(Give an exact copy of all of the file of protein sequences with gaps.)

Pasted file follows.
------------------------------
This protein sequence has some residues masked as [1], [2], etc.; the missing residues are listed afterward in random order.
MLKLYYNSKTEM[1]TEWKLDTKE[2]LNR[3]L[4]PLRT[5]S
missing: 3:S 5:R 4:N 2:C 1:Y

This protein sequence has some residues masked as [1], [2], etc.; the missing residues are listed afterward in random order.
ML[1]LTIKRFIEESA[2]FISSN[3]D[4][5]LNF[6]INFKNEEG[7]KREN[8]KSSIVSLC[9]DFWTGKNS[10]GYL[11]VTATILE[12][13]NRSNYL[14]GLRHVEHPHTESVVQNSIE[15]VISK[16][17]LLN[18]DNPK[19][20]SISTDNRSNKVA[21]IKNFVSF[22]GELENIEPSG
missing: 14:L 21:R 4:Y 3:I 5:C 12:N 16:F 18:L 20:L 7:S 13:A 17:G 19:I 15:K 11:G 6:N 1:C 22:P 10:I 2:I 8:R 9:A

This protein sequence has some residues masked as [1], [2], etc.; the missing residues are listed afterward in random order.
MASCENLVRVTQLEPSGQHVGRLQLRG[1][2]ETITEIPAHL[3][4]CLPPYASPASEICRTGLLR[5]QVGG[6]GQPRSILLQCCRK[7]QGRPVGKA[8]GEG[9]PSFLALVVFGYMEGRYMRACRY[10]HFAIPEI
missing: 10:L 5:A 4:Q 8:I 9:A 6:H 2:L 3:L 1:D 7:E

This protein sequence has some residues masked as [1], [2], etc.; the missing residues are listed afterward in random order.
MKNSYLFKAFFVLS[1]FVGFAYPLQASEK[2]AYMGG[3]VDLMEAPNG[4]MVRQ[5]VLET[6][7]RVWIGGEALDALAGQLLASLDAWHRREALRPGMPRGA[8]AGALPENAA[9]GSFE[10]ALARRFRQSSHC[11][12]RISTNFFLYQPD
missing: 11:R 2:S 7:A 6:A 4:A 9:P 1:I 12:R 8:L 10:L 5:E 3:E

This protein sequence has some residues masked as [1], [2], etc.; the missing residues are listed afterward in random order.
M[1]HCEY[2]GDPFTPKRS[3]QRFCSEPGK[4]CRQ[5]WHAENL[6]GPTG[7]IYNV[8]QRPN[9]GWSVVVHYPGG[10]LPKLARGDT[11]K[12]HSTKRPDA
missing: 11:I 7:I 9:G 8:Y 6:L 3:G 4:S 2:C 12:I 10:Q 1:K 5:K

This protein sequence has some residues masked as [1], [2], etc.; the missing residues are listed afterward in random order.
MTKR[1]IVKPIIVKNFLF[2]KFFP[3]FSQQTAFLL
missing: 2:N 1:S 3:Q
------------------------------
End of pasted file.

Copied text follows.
This protein sequence has some residues masked as [1], [2], etc.; the missing residues are listed afterward in random order.
MLKLYYNSKTEM[1]TEWKLDTKE[2]LNR[3]L[4]PLRT[5]S
missing: 3:S 5:R 4:N 2:C 1:Y

This protein sequence has some residues masked as [1], [2], etc.; the missing residues are listed afterward in random order.
ML[1]LTIKRFIEESA[2]FISSN[3]D[4][5]LNF[6]INFKNEEG[7]KREN[8]KSSIVSLC[9]DFWTGKNS[10]GYL[11]VTATILE[12][13]NRSNYL[14]GLRHVEHPHTESVVQNSIE[15]VISK[16][17]LLN[18]DNPK[19][20]SISTDNRSNKVA[21]IKNFVSF[22]GELENIEPSG
missing: 14:L 21:R 4:Y 3:I 5:C 12:N 16:F 18:L 20:L 7:S 13:A 17:G 19:I 15:K 11:G 6:N 1:C 22:P 10:I 2:I 8:R 9:A

This protein sequence has some residues masked as [1], [2], etc.; the missing residues are listed afterward in random order.
MASCENLVRVTQLEPSGQHVGRLQLRG[1][2]ETITEIPAHL[3][4]CLPPYASPASEICRTGLLR[5]QVGG[6]GQPRSILLQCCRK[7]QGRPVGKA[8]GEG[9]PSFLALVVFGYMEGRYMRACRY[10]HFAIPEI
missing: 10:L 5:A 4:Q 8:I 9:A 6:H 2:L 3:L 1:D 7:E

This protein sequence has some residues masked as [1], [2], etc.; the missing residues are listed afterward in random order.
MKNSYLFKAFFVLS[1]FVGFAYPLQASEK[2]AYMGG[3]VDLMEAPNG[4]MVRQ[5]VLET[6][7]RVWIGGEALDALAGQLLASLDAWHRREALRPGMPRGA[8]AGALPENAA[9]GSFE[10]ALARRFRQSSHC[11][12]RISTNFFLYQPD
missing: 11:R 2:S 7:A 6:A 4:A 9:P 1:I 12:R 8:L 10:L 5:E 3:E

This protein sequence has some residues masked as [1], [2], etc.; the missing residues are listed afterward in random order.
M[1]HCEY[2]GDPFTPKRS[3]QRFCSEPGK[4]CRQ[5]WHAENL[6]GPTG[7]IYNV[8]QRPN[9]GWSVVVHYPGG[10]LPKLARGDT[11]K[12]HSTKRPDA
missing: 11:I 7:I 9:G 8:Y 6:L 3:G 4:S 2:C 12:I 10:Q 1:K 5:K

This protein sequence has some residues masked as [1], [2], etc.; the missing residues are listed afterward in random order.
MTKR[1]IVKPIIVKNFLF[2]KFFP[3]FSQQTAFLL
missing: 2:N 1:S 3:Q